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In the Spotlight is the Massage (An Inventory of the Effects that Janet Esposito’s, In the Spotlight Overcome Your Fear of Public Speaking and Performing, Will Have on Your Presentations)—Speaking Book List

by Bill on December 22, 2011 posted in I Just Read a Book Today (Speaking Book Reviews),Overcoming the Fear of Public Speaking,Reviews,Speaking

Janet Espostito's In The SpotLight Book Cover

If you dropped in on this blog and get the reference in the title of the post, where did you get your PHD in Communication —The University of Toronto, or The Marshall McLuhan Global Research Network? 🙂

McLuhan, the 20th Century prophet of 21st Century communication said that, “ ‘Our Age of Anxiety’ is, in part, the result of trying to do today’s jobs with yesterday’s tools—with yesterday’s concepts.” My suggestion—Until you saw this post, you might have been unaware of Janet Esposito’s book, In The Spotlight Overcome Your Fear of Public Speaking and Performing. Now, that you know that Janet’s book exists, it has entered the today of your life. If you fear public speaking, please don’t try to do today’s work with yesterday’s tools and concepts. Please consider using Janet’s book. It’s one of the best resources on overcoming the fear of public speaking that I’ve found.

Janet’s Excellent Book in Three Points

Attempting to summarize Janet’s book in three points is a bit like describing the Great Smoky Mountains National Park by talking about three trees, but I will give a micro-summary of her book by highlighting three points anyway:
1. Avoiding the issue of fear of public speaking makes it worse, so—
2. Why not face the fear and improve the quality of our lives? No guts no glory, so stand up to the fear!
3. Here’s great news— There are tools we can use to overcome the fear of public speaking.

One Great Speech Without Anxiety, Does Not Mean That Presentation Anxiety Has Been Banished

When I was in college, I gave an outstanding speech in an Economic Development class. My professor said, “Mr. Boulton’s speech is an example of genius not being revealed until it’s forced on itself.” Several of my classmates asked me if I wanted to become a professional speaker. My head swelled to a size larger than a Macy’s Thanksgiving Day balloon. That speech is one of the happiest moments of my life!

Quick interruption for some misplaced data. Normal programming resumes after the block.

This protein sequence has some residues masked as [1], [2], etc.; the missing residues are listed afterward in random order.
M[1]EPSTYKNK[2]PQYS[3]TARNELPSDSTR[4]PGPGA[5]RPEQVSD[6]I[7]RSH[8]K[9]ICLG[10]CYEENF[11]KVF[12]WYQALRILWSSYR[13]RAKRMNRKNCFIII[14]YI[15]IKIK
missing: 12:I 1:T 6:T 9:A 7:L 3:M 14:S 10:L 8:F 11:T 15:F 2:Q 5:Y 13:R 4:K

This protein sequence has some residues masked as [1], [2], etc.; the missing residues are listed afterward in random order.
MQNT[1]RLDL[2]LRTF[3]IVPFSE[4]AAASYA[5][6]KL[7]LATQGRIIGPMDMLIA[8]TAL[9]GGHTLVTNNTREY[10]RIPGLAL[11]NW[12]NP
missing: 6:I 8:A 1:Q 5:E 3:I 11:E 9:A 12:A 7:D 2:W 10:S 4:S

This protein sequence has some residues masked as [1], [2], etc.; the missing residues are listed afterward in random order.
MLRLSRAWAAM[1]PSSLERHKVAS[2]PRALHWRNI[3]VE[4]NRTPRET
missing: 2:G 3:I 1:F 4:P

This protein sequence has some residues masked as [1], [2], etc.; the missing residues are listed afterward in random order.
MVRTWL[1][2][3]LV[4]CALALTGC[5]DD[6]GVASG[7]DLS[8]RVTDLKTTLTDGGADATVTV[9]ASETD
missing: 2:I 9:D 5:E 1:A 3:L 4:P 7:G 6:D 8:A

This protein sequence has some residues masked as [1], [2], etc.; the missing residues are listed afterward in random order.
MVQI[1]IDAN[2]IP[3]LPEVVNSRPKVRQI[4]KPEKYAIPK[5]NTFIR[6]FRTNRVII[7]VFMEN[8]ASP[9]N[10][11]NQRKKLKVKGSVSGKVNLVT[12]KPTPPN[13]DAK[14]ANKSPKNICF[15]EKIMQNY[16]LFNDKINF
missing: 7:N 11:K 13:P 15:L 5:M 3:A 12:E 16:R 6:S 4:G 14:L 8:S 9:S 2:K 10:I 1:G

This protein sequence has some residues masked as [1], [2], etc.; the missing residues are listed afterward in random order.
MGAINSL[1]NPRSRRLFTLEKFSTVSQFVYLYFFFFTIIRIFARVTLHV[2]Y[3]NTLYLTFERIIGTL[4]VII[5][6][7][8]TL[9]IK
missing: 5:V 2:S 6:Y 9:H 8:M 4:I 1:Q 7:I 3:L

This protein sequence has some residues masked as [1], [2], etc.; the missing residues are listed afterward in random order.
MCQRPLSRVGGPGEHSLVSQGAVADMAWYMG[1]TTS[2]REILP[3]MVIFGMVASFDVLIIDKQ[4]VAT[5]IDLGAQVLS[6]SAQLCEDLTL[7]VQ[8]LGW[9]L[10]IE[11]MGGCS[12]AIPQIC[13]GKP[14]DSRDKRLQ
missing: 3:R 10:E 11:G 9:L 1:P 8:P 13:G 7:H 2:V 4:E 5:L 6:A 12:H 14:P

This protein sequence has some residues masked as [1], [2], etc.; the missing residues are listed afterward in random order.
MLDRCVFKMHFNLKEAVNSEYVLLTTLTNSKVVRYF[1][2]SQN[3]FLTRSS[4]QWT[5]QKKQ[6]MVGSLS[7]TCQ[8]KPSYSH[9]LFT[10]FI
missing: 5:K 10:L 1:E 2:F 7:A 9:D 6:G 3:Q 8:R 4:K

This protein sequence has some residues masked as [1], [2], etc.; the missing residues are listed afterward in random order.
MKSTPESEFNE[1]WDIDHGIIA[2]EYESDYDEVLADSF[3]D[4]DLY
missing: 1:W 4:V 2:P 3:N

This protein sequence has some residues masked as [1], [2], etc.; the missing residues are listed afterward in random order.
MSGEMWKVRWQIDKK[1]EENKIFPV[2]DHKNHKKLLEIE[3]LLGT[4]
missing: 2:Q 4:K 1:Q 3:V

On the day I gave the speech, my public speaking anxiety was on vacation in Vegas or Big Sur or something. I’m glad that my speech anxiety was on vacation, because I needed a healthy boost in self esteem, and I got it. Since that presentation was so charmed though, my ego managed to hide my public speaking anxiety from me for a few decades.

After close to two decades of procrastinating, in 2001 I decided to pursue becoming a professional speaker. My first step was joining Toastmasters. Joining Toastmasters is one of the best decisions I’ve ever made! Although I hadn’t sharpened my public speaking skills much since college, my public speaking ego was smaller, but it was still the size of a mini Macy’s Thanksgiving Day Parade balloon. Speech anxiety…not me!

Gee—I wish I’d read Janet’s book before these two things happened to me:
1. I got lost in the middle of a speech, while representing my Toastmasters club in the Toastmasters International speech contest!
2. I gave a speech at a conference for aspiring professional speakers with the calmness of a parachuter whose emergency chute has failed.

The great news—These incidents allowed me to realize that the strong speech I gave in my Economic Development class in college did not give me a lifetime vaccination from presentation anxiety. With the denial gone, I’ve learned to use any anxiety I feel before and during my presentations as energy for performing. Janet Esposito’s thoughts on fear and public speaking have helped me much.

Five Plus Key Points From Janet’s Book That Will Help Massage Away Your Presentation Anxiety

1. Accepting any fear is not easy, but it is the only way to overcome it.
2. We should focus on how we can help our audience, not on how our audience views us.
3. We must always work to live completely in the moment, focus on the needs of our audience, and constantly think positive thoughts. This lessens the odds of the fight or flight response being triggered when there is no need for it.
4. Each of us should prepare as much psychologically and physically for our presentations as we do on the material that we will present.
5. Two awesome affirmations Janet uses: a. “I will no longer accept being less than I can be.” b. “I do not serve the world by playing small.”

Are you ready for more public speaking wisdom from Janet Esposito? Great! 🙂 In Part III of my Speaking Husky Teaches Video Series, “Overcoming the Fear of Public Speaking,” I will use a few more references from Janet’s book.

Do You Have Any Public Speaking Anxiety?

If you do, here’s my suggestion—Please read and apply the principles in Janet’s book before your get lost while representing your Toastmasters Club in The International Speech Competition! 🙂

Here are a few places that you can learn more from Janet Esposito:

Facebook—Janet Esposito: In the Spotlight



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